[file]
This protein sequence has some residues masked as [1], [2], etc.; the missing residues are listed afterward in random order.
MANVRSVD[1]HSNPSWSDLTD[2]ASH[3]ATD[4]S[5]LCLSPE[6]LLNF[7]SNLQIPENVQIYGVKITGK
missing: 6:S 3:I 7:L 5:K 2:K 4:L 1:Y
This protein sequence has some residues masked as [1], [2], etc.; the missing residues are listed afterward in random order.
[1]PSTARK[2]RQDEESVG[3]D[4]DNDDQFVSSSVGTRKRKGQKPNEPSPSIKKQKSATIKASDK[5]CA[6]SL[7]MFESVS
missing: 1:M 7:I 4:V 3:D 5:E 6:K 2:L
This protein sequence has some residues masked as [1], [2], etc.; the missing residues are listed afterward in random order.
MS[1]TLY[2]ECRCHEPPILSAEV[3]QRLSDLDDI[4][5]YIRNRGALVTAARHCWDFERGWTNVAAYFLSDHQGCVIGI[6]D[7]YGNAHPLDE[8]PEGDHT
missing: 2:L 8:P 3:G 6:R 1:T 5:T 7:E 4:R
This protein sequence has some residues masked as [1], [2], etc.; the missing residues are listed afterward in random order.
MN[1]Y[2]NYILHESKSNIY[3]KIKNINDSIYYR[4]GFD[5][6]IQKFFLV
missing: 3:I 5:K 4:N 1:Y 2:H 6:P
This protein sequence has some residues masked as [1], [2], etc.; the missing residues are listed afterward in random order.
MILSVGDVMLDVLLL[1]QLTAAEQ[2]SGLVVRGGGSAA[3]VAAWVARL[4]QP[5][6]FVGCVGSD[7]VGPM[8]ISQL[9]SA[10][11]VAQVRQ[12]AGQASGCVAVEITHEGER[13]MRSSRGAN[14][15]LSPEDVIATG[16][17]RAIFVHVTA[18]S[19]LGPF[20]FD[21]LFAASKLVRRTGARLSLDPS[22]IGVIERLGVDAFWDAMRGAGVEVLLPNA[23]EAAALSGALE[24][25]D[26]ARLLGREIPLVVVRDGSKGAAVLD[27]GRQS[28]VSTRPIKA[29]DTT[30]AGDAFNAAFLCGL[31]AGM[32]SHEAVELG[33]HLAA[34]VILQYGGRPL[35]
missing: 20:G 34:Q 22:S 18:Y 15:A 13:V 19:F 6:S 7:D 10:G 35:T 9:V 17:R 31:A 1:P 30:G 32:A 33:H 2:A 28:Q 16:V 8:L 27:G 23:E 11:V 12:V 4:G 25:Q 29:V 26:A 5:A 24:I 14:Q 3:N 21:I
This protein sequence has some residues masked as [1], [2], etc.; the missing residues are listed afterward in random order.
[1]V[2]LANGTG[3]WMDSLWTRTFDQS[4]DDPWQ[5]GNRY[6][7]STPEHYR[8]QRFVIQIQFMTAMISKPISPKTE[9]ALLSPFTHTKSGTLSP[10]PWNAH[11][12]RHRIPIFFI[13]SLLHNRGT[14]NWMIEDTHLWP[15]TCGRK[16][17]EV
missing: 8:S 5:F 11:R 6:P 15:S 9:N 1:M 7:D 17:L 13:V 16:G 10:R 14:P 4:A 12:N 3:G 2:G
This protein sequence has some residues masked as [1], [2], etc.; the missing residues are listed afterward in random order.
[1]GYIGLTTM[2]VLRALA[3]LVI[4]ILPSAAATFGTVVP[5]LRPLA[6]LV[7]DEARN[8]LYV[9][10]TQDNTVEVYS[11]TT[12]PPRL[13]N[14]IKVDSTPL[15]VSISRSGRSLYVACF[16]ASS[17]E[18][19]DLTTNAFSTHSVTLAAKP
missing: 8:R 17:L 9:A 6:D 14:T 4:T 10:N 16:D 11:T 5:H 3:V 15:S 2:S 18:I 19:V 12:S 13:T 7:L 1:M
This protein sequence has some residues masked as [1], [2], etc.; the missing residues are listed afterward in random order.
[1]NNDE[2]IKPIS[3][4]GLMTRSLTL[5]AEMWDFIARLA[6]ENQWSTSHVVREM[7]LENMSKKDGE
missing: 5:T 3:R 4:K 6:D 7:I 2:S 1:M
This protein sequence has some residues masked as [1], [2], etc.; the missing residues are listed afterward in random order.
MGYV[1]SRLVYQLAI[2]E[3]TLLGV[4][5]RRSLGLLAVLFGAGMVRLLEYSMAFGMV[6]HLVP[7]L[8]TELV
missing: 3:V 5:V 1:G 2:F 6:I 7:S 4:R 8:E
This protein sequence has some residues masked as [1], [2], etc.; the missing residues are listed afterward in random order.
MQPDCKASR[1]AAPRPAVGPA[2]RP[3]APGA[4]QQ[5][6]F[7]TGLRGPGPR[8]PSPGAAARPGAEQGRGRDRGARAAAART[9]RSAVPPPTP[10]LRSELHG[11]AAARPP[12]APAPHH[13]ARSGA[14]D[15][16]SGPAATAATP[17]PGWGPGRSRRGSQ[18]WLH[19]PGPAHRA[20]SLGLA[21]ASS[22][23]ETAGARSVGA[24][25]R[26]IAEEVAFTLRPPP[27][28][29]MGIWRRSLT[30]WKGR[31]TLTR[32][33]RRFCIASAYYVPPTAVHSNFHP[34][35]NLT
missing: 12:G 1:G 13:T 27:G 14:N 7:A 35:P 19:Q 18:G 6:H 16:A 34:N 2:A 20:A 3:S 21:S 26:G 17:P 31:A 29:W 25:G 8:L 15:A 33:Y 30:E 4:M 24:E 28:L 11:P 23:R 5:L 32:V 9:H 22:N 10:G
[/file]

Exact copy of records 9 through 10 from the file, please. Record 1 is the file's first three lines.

This protein sequence has some residues masked as [1], [2], etc.; the missing residues are listed afterward in random order.
MGYV[1]SRLVYQLAI[2]E[3]TLLGV[4][5]RRSLGLLAVLFGAGMVRLLEYSMAFGMV[6]HLVP[7]L[8]TELV
missing: 3:V 5:V 1:G 2:F 6:I 7:S 4:R 8:E
This protein sequence has some residues masked as [1], [2], etc.; the missing residues are listed afterward in random order.
MQPDCKASR[1]AAPRPAVGPA[2]RP[3]APGA[4]QQ[5][6]F[7]TGLRGPGPR[8]PSPGAAARPGAEQGRGRDRGARAAAART[9]RSAVPPPTP[10]LRSELHG[11]AAARPP[12]APAPHH[13]ARSGA[14]D[15][16]SGPAATAATP[17]PGWGPGRSRRGSQ[18]WLH[19]PGPAHRA[20]SLGLA[21]ASS[22][23]ETAGARSVGA[24][25]R[26]IAEEVAFTLRPPP[27][28][29]MGIWRRSLT[30]WKGR[31]TLTR[32][33]RRFCIASAYYVPPTAVHSNFHP[34][35]NLT
missing: 12:G 1:G 13:T 27:G 14:N 7:A 35:P 19:Q 18:G 6:H 16:A 34:N 2:A 20:A 3:S 21:S 26:G 17:P 31:A 29:W 25:G 8:L 15:A 33:Y 30:E 4:M 24:E 28:L 11:P 23:R 5:L 32:V 9:H 22:N 10:G